Hi all, I'm new to the forum, and just slightly sorry to start off with a non-steam/non-paddle wheel topic... but the subject boats are about 75 years old and imho, pretty enough to be celebrated!

I'm seeking design info (engineering drawings to be precise) for any of the Hillman-built towboats designed by Elmer Easter in the late 40's. I know that at least a couple of these still operate-- the current M/V Charleston and M/V Drema G. Woods with Amherst-Madison.

I've sent out a number of requests to possible sources, haven't heard anything back yet, but thought to try here as well.

An interesting tidbit: The HAER project documented the Hillman yard:
Hillman Barge & Construction Company, Paul Thomas Boulevard, Brownsville, Fayette County, PA
In the PDF at that link, some words regarding the Easter designs:

Towboats and Expanded Barge Facilities

It was Hillman's desire to employ the industry's foremost
architectural designer to construct a unique and distinctive
design for his towboats that would set them apart from others
already on the drawing board. By 1945, Hillman solicited Elmer L.
Easter of the Dravo Corporation to become his engineer and
architectural designer. Once in production, Easter's designs
distinguished Hillman towboats from all others on the river. In
the M.V. JAMES ZUBIC for instance, Easter designed uniquely detailed
chamber decks, curved plating in housing, S-shaped
contours to the roof and hull lines, and midship engines.

Compared to traditional towboats, these elaborate features
substantially added to the design, labor, and material cost of
production. The ZUBIC took nearly a year to complete. Easter's
test designs in unique curves and contours in the steel hull
required cutting and fabrication techniques that only blacksmiths
could supply. The high cost of the smiths, and the continual
reworking of the cutters insured that the ZUBIC would be the
first, and only boat which utilized blacksmiths. In his next
vessel, Silliman replaced the smiths with acetylene torch cutters
and welders. Silliman had the steel plates that Easter
designed copied into wooden patterns. The patterns were
constructed by carpenters and designed as templates for the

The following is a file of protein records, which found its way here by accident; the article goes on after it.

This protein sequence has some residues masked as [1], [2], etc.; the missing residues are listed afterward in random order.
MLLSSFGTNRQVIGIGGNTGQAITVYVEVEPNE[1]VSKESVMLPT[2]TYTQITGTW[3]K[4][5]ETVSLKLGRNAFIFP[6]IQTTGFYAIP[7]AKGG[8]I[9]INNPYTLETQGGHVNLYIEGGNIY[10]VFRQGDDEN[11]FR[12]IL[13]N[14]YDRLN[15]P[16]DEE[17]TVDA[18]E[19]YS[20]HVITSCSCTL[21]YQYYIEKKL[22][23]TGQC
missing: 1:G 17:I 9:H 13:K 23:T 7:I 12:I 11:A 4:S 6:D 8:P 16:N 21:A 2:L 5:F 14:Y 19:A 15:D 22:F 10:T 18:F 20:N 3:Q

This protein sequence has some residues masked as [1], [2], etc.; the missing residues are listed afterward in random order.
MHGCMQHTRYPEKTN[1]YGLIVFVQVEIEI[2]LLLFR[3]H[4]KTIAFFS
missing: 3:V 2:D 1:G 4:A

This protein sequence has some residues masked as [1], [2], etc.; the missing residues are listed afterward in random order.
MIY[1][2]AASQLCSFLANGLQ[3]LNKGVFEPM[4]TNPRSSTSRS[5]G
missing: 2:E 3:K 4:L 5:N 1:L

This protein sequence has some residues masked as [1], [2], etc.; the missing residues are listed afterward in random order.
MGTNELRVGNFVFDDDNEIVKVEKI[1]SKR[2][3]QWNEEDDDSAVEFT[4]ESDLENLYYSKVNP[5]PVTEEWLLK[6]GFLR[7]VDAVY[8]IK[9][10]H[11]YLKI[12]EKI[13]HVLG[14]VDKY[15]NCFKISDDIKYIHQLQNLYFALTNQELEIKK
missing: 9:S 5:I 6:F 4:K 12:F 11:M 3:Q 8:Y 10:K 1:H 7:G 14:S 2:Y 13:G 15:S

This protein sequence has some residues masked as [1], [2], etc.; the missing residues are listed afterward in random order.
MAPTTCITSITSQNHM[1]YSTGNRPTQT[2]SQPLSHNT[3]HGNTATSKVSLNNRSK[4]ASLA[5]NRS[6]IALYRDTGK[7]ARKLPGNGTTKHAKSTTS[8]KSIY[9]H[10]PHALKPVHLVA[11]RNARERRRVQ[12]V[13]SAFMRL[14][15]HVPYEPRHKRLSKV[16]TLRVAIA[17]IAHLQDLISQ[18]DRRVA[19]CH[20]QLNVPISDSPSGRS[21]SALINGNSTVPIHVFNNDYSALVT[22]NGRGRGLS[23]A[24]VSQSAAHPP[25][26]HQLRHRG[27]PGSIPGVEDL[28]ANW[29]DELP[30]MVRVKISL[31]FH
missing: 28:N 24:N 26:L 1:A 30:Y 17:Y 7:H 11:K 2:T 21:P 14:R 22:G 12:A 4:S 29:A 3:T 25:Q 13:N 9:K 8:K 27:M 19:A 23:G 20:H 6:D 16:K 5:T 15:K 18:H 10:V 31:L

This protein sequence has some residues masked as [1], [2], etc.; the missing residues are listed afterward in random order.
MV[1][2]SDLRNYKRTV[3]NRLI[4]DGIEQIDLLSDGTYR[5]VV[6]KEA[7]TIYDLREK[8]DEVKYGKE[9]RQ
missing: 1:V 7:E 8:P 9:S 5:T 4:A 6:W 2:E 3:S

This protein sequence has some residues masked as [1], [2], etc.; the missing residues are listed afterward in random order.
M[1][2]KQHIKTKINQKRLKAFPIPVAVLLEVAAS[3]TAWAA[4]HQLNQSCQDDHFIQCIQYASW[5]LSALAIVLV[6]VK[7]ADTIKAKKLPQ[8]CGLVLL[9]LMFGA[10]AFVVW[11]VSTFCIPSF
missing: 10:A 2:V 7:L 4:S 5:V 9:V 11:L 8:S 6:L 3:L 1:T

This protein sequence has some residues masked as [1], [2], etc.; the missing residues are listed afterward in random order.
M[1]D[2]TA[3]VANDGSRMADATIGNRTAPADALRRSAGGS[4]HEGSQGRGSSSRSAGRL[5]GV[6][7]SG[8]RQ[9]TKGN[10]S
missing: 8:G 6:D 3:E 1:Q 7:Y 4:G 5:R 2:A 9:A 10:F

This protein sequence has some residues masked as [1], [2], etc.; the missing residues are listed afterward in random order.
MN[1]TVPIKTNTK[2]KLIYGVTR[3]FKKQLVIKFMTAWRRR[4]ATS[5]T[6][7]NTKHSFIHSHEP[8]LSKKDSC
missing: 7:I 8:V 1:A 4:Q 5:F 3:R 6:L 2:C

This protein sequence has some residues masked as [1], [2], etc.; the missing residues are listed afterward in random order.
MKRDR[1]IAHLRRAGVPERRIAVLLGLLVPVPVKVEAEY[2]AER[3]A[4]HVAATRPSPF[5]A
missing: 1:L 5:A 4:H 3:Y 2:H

acetylene torch cutters and welders of the second boat. Although
this new method was laborious, it reduced construction time to
slightly over six months per vessel.

Because acetylene torch plate cutting was expensive and time
consuming, Silliman quickly justified purchasing a semi-automated
torch cutting table. Little information exists from either the
company or the union regarding the workers attitudes toward this
machine which required two to four operators. The number of
burners necessary for towboat fabrication was reduced, and the
classification of burner does not appear on any company records
after 1955.

Despite cost and production problems, new towboat design
continued. Today, many of these boats are still operating on the
Monongahela River. As evident in the M.V. SOLVAY (1947),
Easter's engineering and architectural innovations in towboat
design set Hillman's boats apart from traditional styles.
Contemporary trade journals such as The Waterways Journal, noted
that, "The Solvay was one of the standard towboats developed by
her builders, and is a distinct departure from previous industry
designs and methods. She is in the 1000-hp class and is 145 feet
long with a propulsion power supplied by 2-cycle, 6-cylinder
General Motors Model 6-278A Siedel engines with airflex clutchreverse-
reduction-gear units." Hillman Barge marketed these
towboats to local and national companies. (23)

(23) Hillman Barge and Construction Company, "Twin Screw Diesel
Boat," drawing number 4513-A. This drawing was used for the
following towboats: M.V. SOLVAY, M.V. LABELLE. and the M.V.
ONWARD. Richard Basci, Chief Engineer of HBC Barge, interview
with author, June 30, 1992, and August 20, 1992.